The front door swung open and slammed hard into the wall leaving behind a small roundish hole where the doorknob struck. Jared hobbled into the living room, heavy laden with bags, stumbled to the couch, and flopped down. That was the worst trip he had ever taken. He untangled himself from the bags and tossed them onto the floor at his feet.

“Some vacation,” he muttered. Looking around his tiny apartment, he grimaced at the bills piled on the coffee table, more on the floor near the door, no doubt, the phone ringing off the hook, and an upcoming eviction.

“I spend all my money on the ultimate vacation to Cancun and an engagement ring,” Jared said, laughing in disdain. “And what do I get for it? Rejection, a sunburn, and a handful of seashells! Pathetic.” He tossed the seashells to the chipped and stained floor, which the landlord still had not repaired — not that it mattered much now, considering he had no money left for rent. Jared pulled the engagement ring from his pocket and tossed it aside without even looking at it.

He sat there on the couch thinking about how pathetic his life was until he fell asleep. Jared was soon awakened by a sharp, burning pain in his chest. He began to cough and slumped to the floor as the burning got worse. He thought he would throw up. He coughed again and water began gushing from his mouth. With each cough more water came up, forming a puddle around him as he struggled to breathe. His lungs burned as they filled with… salt water? He was drowning. More and more water poured from his mouth as he choked, His body convulsed as the last bit of water came up leaving him heaving and gasping for air.

The puddle Jared had coughed up began to shift, bubble, and stretch, blobs of water formed and floated up into the air. The water left behind slowly morphed into a man. A man that stood at least seven feet tall, with blue skin, almost as blue as the ocean, and hair white as seafoam. “I am Varuna. God of the sea, sky, and rain.”

“What? Why are you here?”

“I am here to collect on our contract.”

“What contract? I would never sign a contract with a God.”

“Those contracts,” Varuna said pointing at the seashells on the floor.

“Those are just seashells, souvenirs.”

“Yes. This is the contract that you accepted.”

“No, it’s a souvenir,” Jared insisted.

“But you did take it? Yes?”

“Yes. But as a souvenir, not a contract,” Jared said, throwing himself back onto the couch. “Besides I’m not the first person who has taken a seashell home.”

“But you are the first mortal to accept a contract from the sea.” Varuna said, there was almost an amused tone in his voice. As if any of this were funny.

“Just for arguments sake, what is this contract for?”

“It’s quite simple. You just need to decide the fate of humanity.”

“What?” Jared’s ears were still ringing from the pressure of the water that had built up in his lungs. “That’s not simple at all.” Jared was dumbfounded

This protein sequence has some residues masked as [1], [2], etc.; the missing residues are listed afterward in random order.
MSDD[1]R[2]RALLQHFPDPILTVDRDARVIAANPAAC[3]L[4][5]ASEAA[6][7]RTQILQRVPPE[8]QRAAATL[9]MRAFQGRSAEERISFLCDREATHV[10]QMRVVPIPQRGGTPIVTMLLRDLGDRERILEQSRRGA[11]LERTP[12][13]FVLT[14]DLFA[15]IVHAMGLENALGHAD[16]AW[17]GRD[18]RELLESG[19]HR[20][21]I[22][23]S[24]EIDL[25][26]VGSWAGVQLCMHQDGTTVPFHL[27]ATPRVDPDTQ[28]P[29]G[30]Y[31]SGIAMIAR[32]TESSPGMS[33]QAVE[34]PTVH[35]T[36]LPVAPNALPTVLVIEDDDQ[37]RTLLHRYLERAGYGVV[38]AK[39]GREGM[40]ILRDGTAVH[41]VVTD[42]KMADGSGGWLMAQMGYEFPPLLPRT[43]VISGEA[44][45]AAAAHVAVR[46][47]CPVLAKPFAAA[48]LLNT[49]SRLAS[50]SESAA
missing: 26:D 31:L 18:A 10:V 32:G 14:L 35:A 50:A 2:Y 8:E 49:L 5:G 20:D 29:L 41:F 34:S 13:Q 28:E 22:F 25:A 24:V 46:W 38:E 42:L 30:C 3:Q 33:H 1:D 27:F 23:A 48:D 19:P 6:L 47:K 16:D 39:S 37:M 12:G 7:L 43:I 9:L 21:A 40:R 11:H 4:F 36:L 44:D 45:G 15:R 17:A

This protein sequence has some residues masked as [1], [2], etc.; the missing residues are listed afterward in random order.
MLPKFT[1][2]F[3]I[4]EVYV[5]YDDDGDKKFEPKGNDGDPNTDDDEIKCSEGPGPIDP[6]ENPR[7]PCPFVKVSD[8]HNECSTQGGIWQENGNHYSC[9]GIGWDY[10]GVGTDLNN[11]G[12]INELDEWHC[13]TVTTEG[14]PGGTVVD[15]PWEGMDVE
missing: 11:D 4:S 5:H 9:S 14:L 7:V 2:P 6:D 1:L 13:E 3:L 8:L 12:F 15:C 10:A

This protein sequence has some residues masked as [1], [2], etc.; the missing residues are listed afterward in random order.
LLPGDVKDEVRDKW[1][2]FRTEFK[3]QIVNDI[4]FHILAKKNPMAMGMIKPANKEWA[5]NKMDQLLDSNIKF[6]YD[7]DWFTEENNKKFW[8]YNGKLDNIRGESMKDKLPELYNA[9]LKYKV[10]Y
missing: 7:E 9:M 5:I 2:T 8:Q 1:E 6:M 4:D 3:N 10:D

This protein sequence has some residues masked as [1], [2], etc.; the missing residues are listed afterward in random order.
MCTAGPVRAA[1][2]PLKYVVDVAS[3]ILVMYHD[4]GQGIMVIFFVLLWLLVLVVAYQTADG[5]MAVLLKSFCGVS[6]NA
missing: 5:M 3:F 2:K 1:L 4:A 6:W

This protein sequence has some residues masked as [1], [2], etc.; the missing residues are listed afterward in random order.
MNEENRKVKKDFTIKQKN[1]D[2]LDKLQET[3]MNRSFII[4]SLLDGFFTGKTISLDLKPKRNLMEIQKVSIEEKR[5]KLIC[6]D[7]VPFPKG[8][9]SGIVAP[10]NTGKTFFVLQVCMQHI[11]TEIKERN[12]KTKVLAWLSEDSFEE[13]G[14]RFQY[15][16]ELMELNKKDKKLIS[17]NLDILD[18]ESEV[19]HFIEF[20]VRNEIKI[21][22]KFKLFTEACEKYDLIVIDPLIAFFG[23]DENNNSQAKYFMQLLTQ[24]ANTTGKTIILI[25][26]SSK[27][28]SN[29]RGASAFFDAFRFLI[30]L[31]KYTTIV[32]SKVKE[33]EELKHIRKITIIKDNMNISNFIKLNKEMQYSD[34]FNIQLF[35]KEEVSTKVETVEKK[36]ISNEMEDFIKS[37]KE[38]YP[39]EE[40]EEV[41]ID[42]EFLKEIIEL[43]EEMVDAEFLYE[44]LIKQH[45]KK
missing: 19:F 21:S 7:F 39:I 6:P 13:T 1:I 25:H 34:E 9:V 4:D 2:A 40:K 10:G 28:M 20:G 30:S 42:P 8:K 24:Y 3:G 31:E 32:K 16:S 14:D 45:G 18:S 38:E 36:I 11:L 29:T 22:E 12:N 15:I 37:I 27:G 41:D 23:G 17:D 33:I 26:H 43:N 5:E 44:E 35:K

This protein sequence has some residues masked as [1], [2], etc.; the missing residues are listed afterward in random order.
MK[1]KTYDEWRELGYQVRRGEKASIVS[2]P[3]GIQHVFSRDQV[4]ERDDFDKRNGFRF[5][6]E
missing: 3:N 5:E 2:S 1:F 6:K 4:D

“It is,” Varuna said calmly. “You just need to make a decision.”

“No. Why should I?” Jared shouted.

“Because, if you don’t it is certain death for everyone and if you do there is a chance for survival. Do you not care about your people?”


“Alright.” A wide smile spread across Varuna’s face. “How about I make you immortal instead. Since you do not care about death.”

“What? Why, would you do that?”

“Because it seems to me your life is far more miserable, and death would be a release for you.” A sound like rushing waves echoed through the apartment as Varuna laughed.

“Fine. What do I have to do?” Jared said, frantically scooping up the seashells.

“Among the seashells in your possession, one of them can save humanity. You must choose the correct one.”

“But there are five seashells,” Jared said.


“So!” Jared desperately swung his hands about, the pitch of his voice rising an octave higher than normal. “I only have a one in five chance. How is that fair?”

Varuna glowered at Jared “Whether it is or it isn’t,” he said. “You brought back five, so you must choose from the five. Would you rather I raise it seven maybe ten?”

“No! I don’t want to choose at all.”

“You humans are never satisfied. Now. Choose.”

Jared looked at the five shells in his hand, one was a bright pink with wavy stripes all over it, the second was a simple clam shell, that couldn’t be the right one, could it? Shells three and four were both green, one was a darker green with seaweed clinging to it and the other was a much lighter green that shifted in the light. The fifth was the strangest, it was as dark as the night sky and glittered as if it were covered in stars.

“What is your decision?” Varuna stood examining his scepter, waiting for Jared’s answer. He didn’t seem to care either way.

“I choose this one.” Jared presented him with the clam shell.


“Why what?”

“Why did you choose this one?” Varuna said, taking the shell from his hand.

“Because the other two seemed too obvious.”


“Was I right?”

“Well done,” Varuna said. The orbs that had been floating around Jared’s apartment dropped from the air and Varuna melted into the rain and was gone. “Looks like we won’t be dying today.” Jared sat back down on his couch and sighed. “How disappointing. Maybe I should have just refused to choose. Humanity sucks anyway.” He gazed at the remaining seashells in his hand and thought about if he really meant that or not. If he were being honesty; Jared would

Susie Brown is a 35-year-old artist and writer. She is a painter, a poet, a crafter, and a lover of music. On any day of the week, you can find her in her garden, with her nose buried in a book, or learning a new craft like crocheting and knitting. Susie loves mythology and writing fiction stories featuring deities from mythology around the world.